LONDON: There is no love lost between Jose Mourinho and Arsene Wenger. Not even grudging respect. The animosity goes back a long way. It will not be dispelled even though Chelsea deserved the 2-0 victory established them even more firmly at the top of the Premier League and as favourites to reclaim the title.

The genesis of their disaffection trails back to Mourinho’s initial spell at Stamford Bridge when Wenger described their extravagant transfer spending as ‘financial doping.’ Mourinho took vicious revenge last season by describing Wenger as a “serial loser.”

Worse for the Arsenal manager, his 1,000th match was then marked by a 6-0 thrashing at Chelsea which he recalled, ahead of the Gunners’s return, as “a horrendous result.”

Inbetween the tension had been maintained during the summer when Arsenal decided not to activate their option on Cesc Fabregas who returned to the Premier League – slightly to his own surprise – with Chelsea.

Six assists and one goal later and he lined up against Arsenal in a game delayed 15 minutes because of crowd control problems outside the ‘away end’ of the ground after a flare was thrown among arriving Arsenal fans.

The teams thus had two warm-ups and it was Chelsea, not Arsenal, who benefited by taking a 27th-minute lead through a penalty converted by Eden Hazard after he had been tripped by Laurent Koscielny.

That goal also raised temperatures between the benches. Mourinho and Wenger had already had one brief confrontation earlier when Gary Cahill clattered into Alexis Sanchez. Chelsea anger was sustained after keeper Thibaut Courtois had to be substituted after being caught on the side of the head by Alexis Sanchez.

The problem raised by the goal was that, the longer time ran on, the more Arsenal would now have to come out and chase the game. That threatened to play into the hands of a Chelsea side whose preference – even at home – is to play on the counter-attack.

Missing in midfield

Arsenal’s attack remained becalmed, even heading into the second half. Mesut Ozil, playing wide when he might have been switched into the centre of midfield to upset Chelsea’s marking, was again a peripheral figure after impressing against Galatasaray in midweek. He and Santi Cazorla were largely muscled out of the game.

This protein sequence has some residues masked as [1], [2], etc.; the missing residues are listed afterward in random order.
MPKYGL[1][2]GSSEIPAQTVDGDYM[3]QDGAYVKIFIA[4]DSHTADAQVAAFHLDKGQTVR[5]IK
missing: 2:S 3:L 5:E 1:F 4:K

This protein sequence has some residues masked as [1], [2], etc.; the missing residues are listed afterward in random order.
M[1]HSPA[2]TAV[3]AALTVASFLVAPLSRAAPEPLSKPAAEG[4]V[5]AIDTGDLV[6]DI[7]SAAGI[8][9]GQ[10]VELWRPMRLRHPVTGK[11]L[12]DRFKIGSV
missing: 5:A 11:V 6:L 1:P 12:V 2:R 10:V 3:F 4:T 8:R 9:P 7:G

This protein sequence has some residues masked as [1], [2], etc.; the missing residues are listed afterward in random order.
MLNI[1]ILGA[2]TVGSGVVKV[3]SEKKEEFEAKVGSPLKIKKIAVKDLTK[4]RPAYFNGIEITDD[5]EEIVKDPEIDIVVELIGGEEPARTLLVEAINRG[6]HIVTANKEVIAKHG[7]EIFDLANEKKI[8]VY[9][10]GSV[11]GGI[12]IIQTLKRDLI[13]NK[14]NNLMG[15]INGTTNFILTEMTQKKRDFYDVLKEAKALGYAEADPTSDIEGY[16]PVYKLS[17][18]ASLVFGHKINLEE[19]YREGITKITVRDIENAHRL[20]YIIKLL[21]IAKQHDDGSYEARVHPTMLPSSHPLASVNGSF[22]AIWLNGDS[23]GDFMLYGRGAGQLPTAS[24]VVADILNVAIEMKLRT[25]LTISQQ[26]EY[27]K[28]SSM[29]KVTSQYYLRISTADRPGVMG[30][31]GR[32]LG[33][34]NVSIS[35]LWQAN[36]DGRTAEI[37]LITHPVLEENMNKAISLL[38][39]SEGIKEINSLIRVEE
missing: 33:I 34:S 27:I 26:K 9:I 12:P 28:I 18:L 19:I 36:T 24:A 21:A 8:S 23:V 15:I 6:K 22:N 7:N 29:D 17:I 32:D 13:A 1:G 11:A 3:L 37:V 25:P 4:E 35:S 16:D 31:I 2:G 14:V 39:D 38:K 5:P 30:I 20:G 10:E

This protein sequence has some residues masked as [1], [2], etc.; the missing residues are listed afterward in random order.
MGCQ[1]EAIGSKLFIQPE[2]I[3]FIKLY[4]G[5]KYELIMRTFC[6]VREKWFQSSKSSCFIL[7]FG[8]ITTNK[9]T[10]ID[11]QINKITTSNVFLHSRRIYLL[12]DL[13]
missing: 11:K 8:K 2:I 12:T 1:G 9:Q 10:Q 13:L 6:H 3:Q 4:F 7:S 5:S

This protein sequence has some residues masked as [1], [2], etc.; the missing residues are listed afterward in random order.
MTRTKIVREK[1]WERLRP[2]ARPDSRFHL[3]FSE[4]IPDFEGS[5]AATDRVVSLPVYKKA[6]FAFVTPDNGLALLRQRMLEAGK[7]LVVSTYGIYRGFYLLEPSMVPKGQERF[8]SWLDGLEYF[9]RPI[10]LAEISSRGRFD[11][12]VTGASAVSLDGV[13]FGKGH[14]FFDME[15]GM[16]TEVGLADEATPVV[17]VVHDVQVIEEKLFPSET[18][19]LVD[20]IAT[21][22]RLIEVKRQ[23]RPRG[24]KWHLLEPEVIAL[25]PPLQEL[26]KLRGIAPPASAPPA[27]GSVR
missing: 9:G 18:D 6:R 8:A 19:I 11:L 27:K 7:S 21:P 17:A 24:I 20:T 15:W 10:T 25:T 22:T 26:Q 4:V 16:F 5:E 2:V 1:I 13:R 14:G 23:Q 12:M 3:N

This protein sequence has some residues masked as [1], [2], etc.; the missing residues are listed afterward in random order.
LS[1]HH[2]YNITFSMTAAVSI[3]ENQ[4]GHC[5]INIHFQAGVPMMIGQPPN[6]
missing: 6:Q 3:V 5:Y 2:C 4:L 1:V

At least Ozil gets to play consistently which is more than can be said for Lukas Podolski who was handed the dead-end role of late substitute for Sanchez in a team already bound for defeat. If Podolski wants regular football then he will need to head for the exit in January unless Wenger has a technical and tactical change of heart – which is highly unlikely.

Arsenal might have had a penalty for hands and Callum Chambers thundered one long-range shot over Petr Cech’s crossbar but th decisive blow was struck by Diego Costa at the other end, his ninth goal of his debut season in England.

To rub salt into Arsenal’s wounds, the superb through pass which split them open was delivered perfectly by Fabregas: another crucial assist. At the final whistle Chelsea fans chanted: “Arsene Wenger, we want you to stay!”

There was no handshake between the managers.

Later Mourinho said: “It was a difficult game. They started better than us but Eden gave us the penalty and the first goal and the game could have finished there if it had been a red card.

“Arsenal could have finished with eight men, Koscielny could have a straight red, a double yellow for Chambers in the first half and a red for Danny Welbeck.”

On his touchline clash with Wenger, Mourinho said: “There are two technical areas not one. He was coming to my space. If it was to give an instruction to a player I say OK, but to press the referee to give a red card to an opponent is not fair. I don’t think that is the image of Arsene Wenger as an advocate of fair play.”